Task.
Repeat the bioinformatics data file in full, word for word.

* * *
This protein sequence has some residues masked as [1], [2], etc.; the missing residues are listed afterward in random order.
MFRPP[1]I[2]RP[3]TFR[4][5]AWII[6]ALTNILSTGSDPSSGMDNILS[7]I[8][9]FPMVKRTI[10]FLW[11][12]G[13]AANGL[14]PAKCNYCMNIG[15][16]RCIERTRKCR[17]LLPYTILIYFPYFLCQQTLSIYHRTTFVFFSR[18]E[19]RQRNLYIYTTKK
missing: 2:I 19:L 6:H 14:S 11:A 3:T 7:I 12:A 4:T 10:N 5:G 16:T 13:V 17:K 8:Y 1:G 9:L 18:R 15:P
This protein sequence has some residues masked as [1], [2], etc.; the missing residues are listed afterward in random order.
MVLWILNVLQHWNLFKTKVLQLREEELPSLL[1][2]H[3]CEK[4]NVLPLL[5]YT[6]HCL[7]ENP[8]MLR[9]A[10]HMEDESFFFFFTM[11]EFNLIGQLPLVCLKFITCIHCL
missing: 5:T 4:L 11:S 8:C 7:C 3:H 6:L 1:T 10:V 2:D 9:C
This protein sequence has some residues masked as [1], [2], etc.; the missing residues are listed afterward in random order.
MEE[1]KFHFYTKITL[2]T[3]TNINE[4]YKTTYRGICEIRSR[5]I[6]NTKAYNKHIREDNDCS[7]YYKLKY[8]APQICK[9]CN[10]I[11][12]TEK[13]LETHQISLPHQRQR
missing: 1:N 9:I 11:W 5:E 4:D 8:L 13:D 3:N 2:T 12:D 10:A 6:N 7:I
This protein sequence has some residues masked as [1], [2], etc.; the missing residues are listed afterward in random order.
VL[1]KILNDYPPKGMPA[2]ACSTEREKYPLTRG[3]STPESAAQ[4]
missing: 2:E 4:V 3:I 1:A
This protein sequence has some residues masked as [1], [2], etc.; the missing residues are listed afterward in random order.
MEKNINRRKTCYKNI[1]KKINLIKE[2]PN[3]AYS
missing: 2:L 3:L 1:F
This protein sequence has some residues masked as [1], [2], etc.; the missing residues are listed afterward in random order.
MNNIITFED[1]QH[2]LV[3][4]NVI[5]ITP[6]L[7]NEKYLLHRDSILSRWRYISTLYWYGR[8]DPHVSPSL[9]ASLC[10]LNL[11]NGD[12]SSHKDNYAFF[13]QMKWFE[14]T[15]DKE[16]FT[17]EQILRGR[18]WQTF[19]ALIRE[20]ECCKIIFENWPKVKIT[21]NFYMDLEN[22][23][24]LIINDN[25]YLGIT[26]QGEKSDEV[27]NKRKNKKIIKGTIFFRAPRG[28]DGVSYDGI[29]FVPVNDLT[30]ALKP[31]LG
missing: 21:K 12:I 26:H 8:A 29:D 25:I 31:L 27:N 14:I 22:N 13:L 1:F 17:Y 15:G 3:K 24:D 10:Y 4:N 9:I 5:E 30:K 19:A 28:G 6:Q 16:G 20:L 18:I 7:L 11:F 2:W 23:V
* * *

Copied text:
This protein sequence has some residues masked as [1], [2], etc.; the missing residues are listed afterward in random order.
MFRPP[1]I[2]RP[3]TFR[4][5]AWII[6]ALTNILSTGSDPSSGMDNILS[7]I[8][9]FPMVKRTI[10]FLW[11][12]G[13]AANGL[14]PAKCNYCMNIG[15][16]RCIERTRKCR[17]LLPYTILIYFPYFLCQQTLSIYHRTTFVFFSR[18]E[19]RQRNLYIYTTKK
missing: 2:I 19:L 6:H 14:S 11:A 3:T 7:I 12:A 4:T 10:N 5:G 16:T 13:V 17:K 8:Y 1:G 9:L 18:R 15:P
This protein sequence has some residues masked as [1], [2], etc.; the missing residues are listed afterward in random order.
MVLWILNVLQHWNLFKTKVLQLREEELPSLL[1][2]H[3]CEK[4]NVLPLL[5]YT[6]HCL[7]ENP[8]MLR[9]A[10]HMEDESFFFFFTM[11]EFNLIGQLPLVCLKFITCIHCL
missing: 5:T 4:L 11:S 8:C 7:C 3:H 6:L 1:T 10:V 2:D 9:C
This protein sequence has some residues masked as [1], [2], etc.; the missing residues are listed afterward in random order.
MEE[1]KFHFYTKITL[2]T[3]TNINE[4]YKTTYRGICEIRSR[5]I[6]NTKAYNKHIREDNDCS[7]YYKLKY[8]APQICK[9]CN[10]I[11][12]TEK[13]LETHQISLPHQRQR
missing: 1:N 9:I 11:W 5:E 4:D 8:L 13:D 3:N 2:T 12:D 10:A 6:N 7:I
This protein sequence has some residues masked as [1], [2], etc.; the missing residues are listed afterward in random order.
VL[1]KILNDYPPKGMPA[2]ACSTEREKYPLTRG[3]STPESAAQ[4]
missing: 2:E 4:V 3:I 1:A
This protein sequence has some residues masked as [1], [2], etc.; the missing residues are listed afterward in random order.
MEKNINRRKTCYKNI[1]KKINLIKE[2]PN[3]AYS
missing: 2:L 3:L 1:F
This protein sequence has some residues masked as [1], [2], etc.; the missing residues are listed afterward in random order.
MNNIITFED[1]QH[2]LV[3][4]NVI[5]ITP[6]L[7]NEKYLLHRDSILSRWRYISTLYWYGR[8]DPHVSPSL[9]ASLC[10]LNL[11]NGD[12]SSHKDNYAFF[13]QMKWFE[14]T[15]DKE[16]FT[17]EQILRGR[18]WQTF[19]ALIRE[20]ECCKIIFENWPKVKIT[21]NFYMDLEN[22][23][24]LIINDN[25]YLGIT[26]QGEKSDEV[27]NKRKNKKIIKGTIFFRAPRG[28]DGVSYDGI[29]FVPVNDLT[30]ALKP[31]LG
missing: 21:K 12:I 26:H 8:A 29:D 25:I 31:L 27:N 14:I 22:N 13:L 1:F 17:Y 15:G 3:K 24:D 10:Y 4:N 9:I 5:E 30:K 19:A 28:G 6:Q 16:G 20:L 18:I 7:L 11:F 2:W 23:V